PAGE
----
Petitioner does not attack the board's findings but contends that the board's recommendation for discipline is excessively severe, as he has [17 Cal.3d 233] already been under interim suspension since November 1973 -- a period of two years and six months.
Petitioner acknowledges his guilt and accepts full responsibility for the violation of his obligations. Although petitioner recognizes that his conduct warrants discipline to protect both the profession and the public, he asserts that, in view of the mitigating circumstances, the evidence of his rehabilitation, and his interim suspension for over two years, actual suspension for another three years is unduly severe.
 In a proceeding to review the disciplinary recommendation of the State Bar for an attorney's suspension from practice, the burden is on the petitioner to show the board's recommendation is erroneous. (In re Higbie (1972) 6 Cal.3d 562, 569 [99 Cal.Rptr. 865, 493 P.2d 97]; Alkow v. State Bar (1971) 3 Cal.3d 924, 934 [92 Cal.Rptr. 278, 479 P.2d 638]; Reznik v. State Bar (1969) 1 Cal.3d 198, 201-202 [81 Cal.Rptr. 769, 460 P.2d 969, 40 A.L.R.3d 161]; Hyland v. State Bar (1963) 59 Cal.2d 765, 767 [31 Cal.Rptr. 329, 382 P.2d 369].) After an independent review of the record, we have determined that petitioner has failed to meet this burden. Indeed, in the view of this court the more substantial issue is whether petitioner's conduct merits disbarment.
The crimes of which petitioner was convicted (grand theft and falsifying documents to be used in evidence) are gross crimes and warrant disbarment in the absence of mitigating circumstances. (In re Cohen (1974) 11 Cal.3d 935, 942 [114 Cal.Rptr. 611, 523 P.2d 651]; In re Bogart (1973) 9 Cal.3d 743, 748 [108 Cal.Rptr. 815, 511 P.2d 1167].) Each case must be resolved on its own particular facts, however, and there are no rigid standards as to the appropriate penalty to be imposed. As a result, similar offenses have received widely varying degrees of punishment. (See Bradpiece v. State Bar (1974) 10 Cal.3d 742, 748, fn. 1 [111 Cal.Rptr. 905, 518 P.2d 337]; Yapp v. State Bar (1965) 62 Cal.2d 809, 819 [44 Cal.Rptr. 593, 402 P.2d 361].)  Although we retain the final word as to the discipline to be imposed (Glickman v. State Bar (1973) 9 Cal.3d 179, 184 [107 Cal.Rptr. 65, 507 P.2d 593]), the recommendation of the board is given great weight. (Schullman v. State Bar (1973) 10 Cal.3d 526, 540 [111 Cal.Rptr. 161, 516 P.2d 865].) [3a] We agree with the board that, in view of the mitigating factors present in this case, suspension, and not disbarment, is the appropriate discipline.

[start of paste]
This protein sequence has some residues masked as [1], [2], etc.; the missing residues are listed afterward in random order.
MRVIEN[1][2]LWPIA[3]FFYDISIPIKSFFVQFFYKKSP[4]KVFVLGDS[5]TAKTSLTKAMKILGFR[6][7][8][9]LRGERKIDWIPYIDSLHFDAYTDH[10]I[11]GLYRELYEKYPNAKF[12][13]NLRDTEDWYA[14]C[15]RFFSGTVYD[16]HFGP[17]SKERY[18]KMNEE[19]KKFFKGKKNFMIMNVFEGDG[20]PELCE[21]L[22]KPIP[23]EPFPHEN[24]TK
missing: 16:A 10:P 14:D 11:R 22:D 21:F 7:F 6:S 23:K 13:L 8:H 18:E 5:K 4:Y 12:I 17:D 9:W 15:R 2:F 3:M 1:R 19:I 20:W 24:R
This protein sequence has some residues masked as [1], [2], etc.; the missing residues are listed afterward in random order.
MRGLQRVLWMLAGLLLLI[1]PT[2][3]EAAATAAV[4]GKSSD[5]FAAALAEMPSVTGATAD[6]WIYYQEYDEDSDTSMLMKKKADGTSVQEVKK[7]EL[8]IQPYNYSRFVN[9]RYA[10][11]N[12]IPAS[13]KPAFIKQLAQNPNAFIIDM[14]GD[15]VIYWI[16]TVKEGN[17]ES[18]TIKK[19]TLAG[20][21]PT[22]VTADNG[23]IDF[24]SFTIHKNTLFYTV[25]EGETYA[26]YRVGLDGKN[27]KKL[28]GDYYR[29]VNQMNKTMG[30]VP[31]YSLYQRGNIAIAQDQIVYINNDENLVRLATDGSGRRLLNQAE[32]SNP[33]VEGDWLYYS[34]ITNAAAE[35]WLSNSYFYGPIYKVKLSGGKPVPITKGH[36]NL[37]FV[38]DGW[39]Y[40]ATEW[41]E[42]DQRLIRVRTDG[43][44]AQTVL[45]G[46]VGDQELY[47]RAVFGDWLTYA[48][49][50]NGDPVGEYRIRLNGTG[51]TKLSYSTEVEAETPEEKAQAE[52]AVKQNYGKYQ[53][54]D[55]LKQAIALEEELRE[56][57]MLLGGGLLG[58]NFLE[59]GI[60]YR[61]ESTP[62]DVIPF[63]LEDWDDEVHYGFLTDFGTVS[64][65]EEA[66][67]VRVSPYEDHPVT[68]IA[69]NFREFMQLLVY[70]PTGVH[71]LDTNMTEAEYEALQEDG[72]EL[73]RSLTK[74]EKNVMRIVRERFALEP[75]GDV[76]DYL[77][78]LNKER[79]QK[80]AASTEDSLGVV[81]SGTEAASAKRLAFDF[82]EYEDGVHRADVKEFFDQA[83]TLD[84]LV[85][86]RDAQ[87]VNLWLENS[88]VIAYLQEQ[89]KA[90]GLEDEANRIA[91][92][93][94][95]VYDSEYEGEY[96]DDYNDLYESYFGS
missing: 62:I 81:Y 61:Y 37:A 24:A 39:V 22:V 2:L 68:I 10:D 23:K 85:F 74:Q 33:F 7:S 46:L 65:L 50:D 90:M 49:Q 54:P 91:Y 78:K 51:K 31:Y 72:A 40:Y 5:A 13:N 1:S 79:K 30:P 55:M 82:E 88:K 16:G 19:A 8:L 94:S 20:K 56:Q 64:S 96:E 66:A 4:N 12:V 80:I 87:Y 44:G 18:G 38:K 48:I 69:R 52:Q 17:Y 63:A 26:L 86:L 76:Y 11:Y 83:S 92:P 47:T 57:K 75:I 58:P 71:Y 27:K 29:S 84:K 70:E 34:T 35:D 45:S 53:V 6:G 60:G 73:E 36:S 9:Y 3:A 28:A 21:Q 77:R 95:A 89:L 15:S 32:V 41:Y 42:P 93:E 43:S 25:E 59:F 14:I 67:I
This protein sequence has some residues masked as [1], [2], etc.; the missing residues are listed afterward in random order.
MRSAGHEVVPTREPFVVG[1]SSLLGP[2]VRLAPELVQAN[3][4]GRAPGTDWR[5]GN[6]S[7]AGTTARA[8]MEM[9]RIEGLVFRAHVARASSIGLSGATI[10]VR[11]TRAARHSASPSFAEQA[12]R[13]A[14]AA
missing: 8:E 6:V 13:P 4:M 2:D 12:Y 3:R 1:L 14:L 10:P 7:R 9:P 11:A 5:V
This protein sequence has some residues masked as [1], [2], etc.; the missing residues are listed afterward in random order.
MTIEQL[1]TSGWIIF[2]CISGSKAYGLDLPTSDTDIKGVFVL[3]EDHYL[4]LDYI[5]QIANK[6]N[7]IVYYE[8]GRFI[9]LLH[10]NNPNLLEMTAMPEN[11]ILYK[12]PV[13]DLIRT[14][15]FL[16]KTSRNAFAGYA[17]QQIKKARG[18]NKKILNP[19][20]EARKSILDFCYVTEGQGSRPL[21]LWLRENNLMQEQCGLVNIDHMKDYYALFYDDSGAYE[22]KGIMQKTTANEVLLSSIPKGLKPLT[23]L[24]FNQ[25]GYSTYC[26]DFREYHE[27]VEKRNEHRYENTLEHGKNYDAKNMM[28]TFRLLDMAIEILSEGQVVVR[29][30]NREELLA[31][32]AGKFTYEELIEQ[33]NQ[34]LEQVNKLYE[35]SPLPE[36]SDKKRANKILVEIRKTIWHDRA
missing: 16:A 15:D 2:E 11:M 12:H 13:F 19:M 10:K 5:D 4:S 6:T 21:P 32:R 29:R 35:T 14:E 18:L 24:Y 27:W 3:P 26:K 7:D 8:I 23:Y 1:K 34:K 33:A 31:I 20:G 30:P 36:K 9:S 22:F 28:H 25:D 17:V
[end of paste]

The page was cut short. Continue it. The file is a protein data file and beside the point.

Petitioner has taken steps to develop procedures and organization to insure the problem will not recur in the future. He has employed the [17 Cal.3d 234] services of a public accountant over the past two years and intends to utilize his services extensively in the future. Petitioner contemplates returning to practice with an established firm composed of several attorneys. The terms of any period of probation imposed will require petitioner to make regular reports as to his practice and will require him and his accountant to report all trust account transactions.
Prior to the instant events, petitioner had no disciplinary record in his eight years of practice. (In re Jones (1971) 5 Cal.3d 390, 400 [96 Cal.Rptr. 448, 487 P.2d 1016]; Himmel v. State Bar (1971) 4 Cal.3d 786, 798 [94 Cal.Rptr. 825, 484 P.2d 993].) Petitioner has worked successfully as a paralegal since his interim suspension. (Cf. Bradpiece v. State Bar, supra, 10 Cal.3d at p. 747; In re Higbie, supra, 6 Cal.3d at p. 573.) His fellow attorneys and local judges feel confident that his misconduct will not again occur. (Demain v. State Bar (1970) 3 Cal.3d 381, 388 [90 Cal.Rptr. 420, 475 P.2d 652].) Petitioner's wife, fully cognizant of his present difficulties, supports his rehabilitative efforts. He received psychiatric help in analyzing his problems, and his prognosis appears favorable.